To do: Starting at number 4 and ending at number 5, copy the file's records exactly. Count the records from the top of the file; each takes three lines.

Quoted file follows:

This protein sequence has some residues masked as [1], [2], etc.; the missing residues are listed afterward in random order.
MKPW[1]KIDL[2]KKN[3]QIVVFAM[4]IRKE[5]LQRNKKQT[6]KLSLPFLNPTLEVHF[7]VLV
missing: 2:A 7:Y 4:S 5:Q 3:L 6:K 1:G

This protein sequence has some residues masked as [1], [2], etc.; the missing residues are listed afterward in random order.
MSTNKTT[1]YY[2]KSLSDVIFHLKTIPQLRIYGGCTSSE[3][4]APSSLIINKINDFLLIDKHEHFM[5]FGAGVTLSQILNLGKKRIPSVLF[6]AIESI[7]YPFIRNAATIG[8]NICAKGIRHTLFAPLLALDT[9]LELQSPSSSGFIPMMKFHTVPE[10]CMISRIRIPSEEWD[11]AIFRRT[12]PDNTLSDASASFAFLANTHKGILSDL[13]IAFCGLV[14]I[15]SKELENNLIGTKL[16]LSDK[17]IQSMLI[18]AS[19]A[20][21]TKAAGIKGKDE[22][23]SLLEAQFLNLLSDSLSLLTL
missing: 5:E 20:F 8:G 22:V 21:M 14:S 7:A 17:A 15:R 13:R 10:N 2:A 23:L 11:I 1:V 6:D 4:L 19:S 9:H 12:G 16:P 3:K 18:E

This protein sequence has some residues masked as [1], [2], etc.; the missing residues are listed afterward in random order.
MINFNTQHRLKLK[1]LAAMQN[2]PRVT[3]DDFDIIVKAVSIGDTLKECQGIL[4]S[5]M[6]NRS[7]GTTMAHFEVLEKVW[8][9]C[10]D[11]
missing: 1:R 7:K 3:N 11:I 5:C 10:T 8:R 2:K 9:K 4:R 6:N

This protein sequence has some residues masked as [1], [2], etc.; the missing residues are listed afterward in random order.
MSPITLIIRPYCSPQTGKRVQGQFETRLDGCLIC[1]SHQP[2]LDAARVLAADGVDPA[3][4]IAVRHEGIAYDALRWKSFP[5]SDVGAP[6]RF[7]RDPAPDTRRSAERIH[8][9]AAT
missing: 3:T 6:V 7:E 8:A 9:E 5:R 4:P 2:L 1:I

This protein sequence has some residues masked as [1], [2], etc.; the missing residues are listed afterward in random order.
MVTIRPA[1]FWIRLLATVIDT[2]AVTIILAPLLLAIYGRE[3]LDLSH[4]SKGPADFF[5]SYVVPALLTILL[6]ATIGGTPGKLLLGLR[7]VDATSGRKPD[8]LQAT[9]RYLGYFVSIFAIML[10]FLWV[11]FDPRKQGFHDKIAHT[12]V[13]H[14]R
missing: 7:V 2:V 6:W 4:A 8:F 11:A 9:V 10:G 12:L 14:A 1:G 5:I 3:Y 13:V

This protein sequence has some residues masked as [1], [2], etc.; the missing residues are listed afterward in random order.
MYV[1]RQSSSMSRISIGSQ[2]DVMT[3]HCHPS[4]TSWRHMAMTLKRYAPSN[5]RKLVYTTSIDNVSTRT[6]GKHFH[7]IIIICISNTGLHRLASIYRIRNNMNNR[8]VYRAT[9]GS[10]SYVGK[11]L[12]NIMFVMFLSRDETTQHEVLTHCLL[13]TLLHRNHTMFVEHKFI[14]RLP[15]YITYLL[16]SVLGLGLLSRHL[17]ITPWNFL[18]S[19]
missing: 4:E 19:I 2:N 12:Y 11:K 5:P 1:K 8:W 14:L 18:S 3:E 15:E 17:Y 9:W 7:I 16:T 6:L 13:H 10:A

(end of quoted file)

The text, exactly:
This protein sequence has some residues masked as [1], [2], etc.; the missing residues are listed afterward in random order.
MSPITLIIRPYCSPQTGKRVQGQFETRLDGCLIC[1]SHQP[2]LDAARVLAADGVDPA[3][4]IAVRHEGIAYDALRWKSFP[5]SDVGAP[6]RF[7]RDPAPDTRRSAERIH[8][9]AAT
missing: 3:T 6:V 7:E 8:A 9:E 5:R 4:P 2:L 1:I

This protein sequence has some residues masked as [1], [2], etc.; the missing residues are listed afterward in random order.
MVTIRPA[1]FWIRLLATVIDT[2]AVTIILAPLLLAIYGRE[3]LDLSH[4]SKGPADFF[5]SYVVPALLTILL[6]ATIGGTPGKLLLGLR[7]VDATSGRKPD[8]LQAT[9]RYLGYFVSIFAIML[10]FLWV[11]FDPRKQGFHDKIAHT[12]V[13]H[14]R
missing: 7:V 2:V 6:W 4:A 8:F 11:A 9:V 10:G 12:L 14:A 1:G 5:I 3:Y 13:V